Get the Most out of your Fish with Nose-to-Tail Eating

You’ve heard of farm-to-table, right? It’s the eco-friendly movement towards knowing where your food has come from, supporting your local farmer and encouraging seasonal eating.

Well Freshcatch, your fresh fish delivery service, brings dock-to-door to the mix – and we have a new challenge for you: nose-to-tail eating!

Unfortunately, fish is one of those foods where certain cuts make our mouths water, (mmm, fried snapper fillet), while other parts make us turn up our noses (fish heads? No thank you!) The reality is, it doesn’t have to be this way and this automatic response that many Kiwis have is something we at Freshcatch are working to undo.

So many delicious parts of the fish get discarded because eating those bits isn’t common practice in our culture. Frankly, this is nuts! You might begrudgingly fork up forty dollars a kilo for snapper fillets yet throw away perfectly good fish cheeks without realising it. Freshcatch wants to put an end to this, for the sake of our fish, our wallets and our cuisine.

There are a few reasons why nose-to-tail eating is so important. For one thing, it’ll help you cut down on costs and be able to eat fish more often, which makes for a healthier diet. But eating more of the fish is also crucial for the environment. If we eat the entire fish that we catch, then we can catch less, letting the population of fish in the sea grow. Plus, by eating everything from the fish head to the wings, we create less waste.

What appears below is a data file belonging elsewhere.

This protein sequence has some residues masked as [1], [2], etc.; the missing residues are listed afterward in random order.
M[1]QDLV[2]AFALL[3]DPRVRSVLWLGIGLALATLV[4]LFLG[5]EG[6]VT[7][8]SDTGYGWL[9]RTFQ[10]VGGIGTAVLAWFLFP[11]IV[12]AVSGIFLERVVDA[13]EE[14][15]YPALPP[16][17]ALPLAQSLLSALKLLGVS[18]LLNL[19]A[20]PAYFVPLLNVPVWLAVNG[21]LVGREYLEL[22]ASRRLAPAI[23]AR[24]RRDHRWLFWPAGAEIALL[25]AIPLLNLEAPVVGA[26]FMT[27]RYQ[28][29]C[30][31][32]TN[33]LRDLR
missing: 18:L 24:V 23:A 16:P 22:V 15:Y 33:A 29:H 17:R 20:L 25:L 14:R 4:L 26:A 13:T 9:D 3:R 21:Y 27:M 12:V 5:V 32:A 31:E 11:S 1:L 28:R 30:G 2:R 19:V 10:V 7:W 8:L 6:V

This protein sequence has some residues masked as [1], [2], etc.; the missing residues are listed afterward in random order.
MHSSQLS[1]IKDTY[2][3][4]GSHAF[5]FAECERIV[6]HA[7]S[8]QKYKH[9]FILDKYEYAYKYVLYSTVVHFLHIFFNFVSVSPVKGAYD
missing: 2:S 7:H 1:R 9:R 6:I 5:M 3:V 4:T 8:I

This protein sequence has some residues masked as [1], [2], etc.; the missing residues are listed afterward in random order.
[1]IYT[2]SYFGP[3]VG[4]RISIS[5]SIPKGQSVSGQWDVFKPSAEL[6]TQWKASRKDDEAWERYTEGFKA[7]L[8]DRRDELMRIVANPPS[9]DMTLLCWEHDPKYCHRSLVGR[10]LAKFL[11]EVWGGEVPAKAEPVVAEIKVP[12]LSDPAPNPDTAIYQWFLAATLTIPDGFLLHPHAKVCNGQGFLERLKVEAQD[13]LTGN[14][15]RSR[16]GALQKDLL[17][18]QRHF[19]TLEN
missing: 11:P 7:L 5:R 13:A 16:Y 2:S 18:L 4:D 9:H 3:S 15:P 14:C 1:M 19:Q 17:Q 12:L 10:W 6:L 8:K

Luckily, we’ve got the king of making use of the whole animal on our team: New Zealand chef Al Brown. Walk into Al’s Auckland restaurant, Depot, and you won’t see any of the ‘regular’ premium cuts of meat on his menu. There’s no eye fillet steak or pork belly. That’s because this New Zealand chef is all about nose-to-tail eating and supports making use of the underused cuts of meat and fish. Thankfully, Al has teamed up with Freshcatch and is all too happy to share recipes and tips to help the home cooks out there use those unusual cuts of fish.